Rabbi Andrew Baker Receives 2023 Metropolitan Chrysostomos Award


Rabbi Andrew Baker and Congressman Chris Smith 

WASHINGTON, DC, November 15, 2023 – Rabbi Andrew Baker, Director of International Jewish Affairs at the American Jewish Committee, was honored with the 2023 Metropolitan Chrysostomos Award on October 23 at the 13th Annual Oxi Courage Awards held at the US Institute of Peace. Save Ukraine and Hong Kong Democracy Activists were honored alongside Rabbi Baker with the 2023 Oxi Courage Awards.

 To see the video of this presentation, click here.

To see pictures from this evening, click here.

Congressman Smith

Congressman Chris Smith, Chairman of the House Global Human Rights Subcommittee, presented the 2023 Metropolitan Chrysostomos Award to Rabbi Baker for his remarkable, lifetime of work combating antisemitism. 
In his remarks, Congressman Chris Smith noted:
Over the course of a lifetime of noble and distinguished service no one has done more to combat antisemitism than Rabbi Baker. Rabbi Baker has not only been a powerful voice, but an extraordinarily wise leader and strategist. In a word he is brilliant. Rabbi Baker has fought tirelessly to put combating antisemitism onto the agenda of the 57 member nations in the OSCE despite push back. I witnessed as he created an actionable plan which ensured every country’s legal system fosters a safe environment free of antisemitic harassment, violence, or discrimination. It ensured the promotion of Holocaust education and the collection of reliable, actionable information and data on antisemitism, which without you cannot combat human rights abuses.  

He is tremendously tenacious and bold, but always diplomatic, always kind. Behind his disarming affability and goodness is a man iron will. I want to thank him for his leadership.”

Mike Manatos, Rabbi Baker, and Congressman Smith

In his acceptance, Rabbi Baker remarked the following:
“…[T]he previous day, Adina and I visited Auschwitz. The Auschwitz state museum now receives 2.3 million visitors annually. It is one of the very few sites that shows how the Nazi’s genocidal plans were implemented. Rarely, had the world encountered and certainly not in the 20th century, such evil. In the face of such evil, it should have been easy to say ‘no’. But this was not the case. Far too many individuals and governments chose to collaborate with their German occupiers or simply look the other way. That is why the Greek example we celebrate this evening stands apart. That is also why the moral clarity, the simple humanity of Metropolitan Chrysostomos were a beacon of light in the darkest of times. 20 years ago, when that OSCE conference took place, we had to convince our European friends that this ancient hatred had not totally receded from history. This virus is still with us, and it could still do serious harm. Jewish communities faced verbal and physical harassment and attacks and governments were not responding. We saw a new form of antisemitism: Jews were targeted with those angry with the State of Israel and Israel itself was demonized.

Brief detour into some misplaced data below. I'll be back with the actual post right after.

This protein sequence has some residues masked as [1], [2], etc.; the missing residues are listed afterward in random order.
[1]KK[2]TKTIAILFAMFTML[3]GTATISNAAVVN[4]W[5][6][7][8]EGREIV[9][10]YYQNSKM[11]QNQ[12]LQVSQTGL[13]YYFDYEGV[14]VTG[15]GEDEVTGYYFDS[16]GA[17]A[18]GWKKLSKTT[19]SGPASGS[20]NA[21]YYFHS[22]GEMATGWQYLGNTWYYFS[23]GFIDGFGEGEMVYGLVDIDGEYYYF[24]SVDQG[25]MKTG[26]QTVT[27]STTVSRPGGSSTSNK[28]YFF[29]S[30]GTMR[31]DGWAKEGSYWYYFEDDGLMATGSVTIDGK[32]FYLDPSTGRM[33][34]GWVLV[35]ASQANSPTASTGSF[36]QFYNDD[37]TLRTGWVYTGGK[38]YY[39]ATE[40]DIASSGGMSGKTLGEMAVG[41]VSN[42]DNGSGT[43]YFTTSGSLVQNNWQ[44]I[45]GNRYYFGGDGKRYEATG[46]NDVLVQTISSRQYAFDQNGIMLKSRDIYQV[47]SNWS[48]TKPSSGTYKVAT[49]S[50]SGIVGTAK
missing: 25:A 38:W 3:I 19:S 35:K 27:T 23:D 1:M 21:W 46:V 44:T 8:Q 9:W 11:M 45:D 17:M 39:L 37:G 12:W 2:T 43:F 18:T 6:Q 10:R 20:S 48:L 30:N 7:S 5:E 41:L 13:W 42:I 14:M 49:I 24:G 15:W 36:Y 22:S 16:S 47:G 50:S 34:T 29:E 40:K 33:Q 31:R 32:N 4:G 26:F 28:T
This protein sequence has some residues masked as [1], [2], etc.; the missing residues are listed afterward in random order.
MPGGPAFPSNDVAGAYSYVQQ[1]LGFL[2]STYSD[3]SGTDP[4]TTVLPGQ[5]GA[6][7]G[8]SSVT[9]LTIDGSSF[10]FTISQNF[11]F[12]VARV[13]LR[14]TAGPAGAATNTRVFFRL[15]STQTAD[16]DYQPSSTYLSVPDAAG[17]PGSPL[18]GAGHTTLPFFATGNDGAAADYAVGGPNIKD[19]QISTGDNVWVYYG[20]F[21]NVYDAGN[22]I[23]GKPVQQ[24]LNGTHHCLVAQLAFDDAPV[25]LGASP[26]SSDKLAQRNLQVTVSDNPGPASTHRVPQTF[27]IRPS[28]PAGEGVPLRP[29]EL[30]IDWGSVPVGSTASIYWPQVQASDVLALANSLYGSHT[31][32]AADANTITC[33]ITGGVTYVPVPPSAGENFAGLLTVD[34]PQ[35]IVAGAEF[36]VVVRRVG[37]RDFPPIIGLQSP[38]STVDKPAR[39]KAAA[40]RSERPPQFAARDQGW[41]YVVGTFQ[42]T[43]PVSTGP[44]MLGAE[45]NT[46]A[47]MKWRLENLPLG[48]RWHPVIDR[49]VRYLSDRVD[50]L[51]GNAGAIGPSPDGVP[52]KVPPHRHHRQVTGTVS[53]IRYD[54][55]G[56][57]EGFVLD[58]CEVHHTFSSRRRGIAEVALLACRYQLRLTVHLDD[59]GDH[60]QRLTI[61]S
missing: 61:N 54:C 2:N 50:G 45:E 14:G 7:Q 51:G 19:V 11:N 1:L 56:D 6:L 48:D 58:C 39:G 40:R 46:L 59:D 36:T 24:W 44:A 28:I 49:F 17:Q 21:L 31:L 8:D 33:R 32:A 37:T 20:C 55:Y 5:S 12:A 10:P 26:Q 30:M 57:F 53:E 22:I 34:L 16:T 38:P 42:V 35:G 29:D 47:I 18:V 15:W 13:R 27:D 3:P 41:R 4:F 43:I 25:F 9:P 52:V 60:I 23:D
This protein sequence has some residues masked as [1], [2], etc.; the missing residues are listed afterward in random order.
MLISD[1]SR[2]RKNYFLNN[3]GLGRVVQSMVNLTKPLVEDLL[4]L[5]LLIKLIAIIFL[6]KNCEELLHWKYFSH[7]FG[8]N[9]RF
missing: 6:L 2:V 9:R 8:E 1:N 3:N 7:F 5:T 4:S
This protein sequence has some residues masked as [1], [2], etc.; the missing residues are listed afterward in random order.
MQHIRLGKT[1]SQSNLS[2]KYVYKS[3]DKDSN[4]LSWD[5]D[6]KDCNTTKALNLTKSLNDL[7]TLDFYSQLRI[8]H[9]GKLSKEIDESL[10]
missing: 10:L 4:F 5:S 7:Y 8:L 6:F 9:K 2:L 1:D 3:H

Nothing prepared us for those horrific attacks on October 7th for the mass torture and murder of 1,400 Jews in a single day. Holocaust educators tell us that the Nazi crimes did not start with gas chambers. Instead, they began with words, incremental steps and therefore we must be vigilant. Although no one paid them much attention, the charter of Hamas, and for that matter the textbooks used in Gaza classrooms in UN schools funded by the European Union, call for the murder of Jews. Our careful drafted definition is not needed to recognize this genocidal antisemitism. Today it should not be difficult to say ‘no’ and condemn these terrorist acts with space still left, if you want, to criticize an Israeli government and voice support for Palestinian rights. It requires no special courage. Many did so and for this we are grateful, but there also many people including here in America who celebrated these killings or who insisted that it was Israel to blame. That moral clarity, that simple humanity that we celebrate tonight is again in short supply. “

Rabbi Andrew Baker

The Metropolitan Chrysostomos Award is presented each year to recognize lifelong commitment to combatting antisemitism, discrimination, and intolerance. Previous recipients have included: 

  • Holocaust survivor and Nobel laureate Elie Wiesel;
  • the civil rights icon known as “the conscience of the Congress” John Lewis.
  • the worldwide spiritual leader of 300 million Orthodox Christians, His All-Holiness Ecumenical Patriarch Bartholomew
  • former President of Israel Shimon Peres
  • the mother-in-law of Queen Elizabeth, Princess Alice
  • the Chairman of the US Holocaust Memorial Council, Howard Lorber, among others

Share #OXIcourage with your friends:

Receive News Alerts

Get notified
about news and events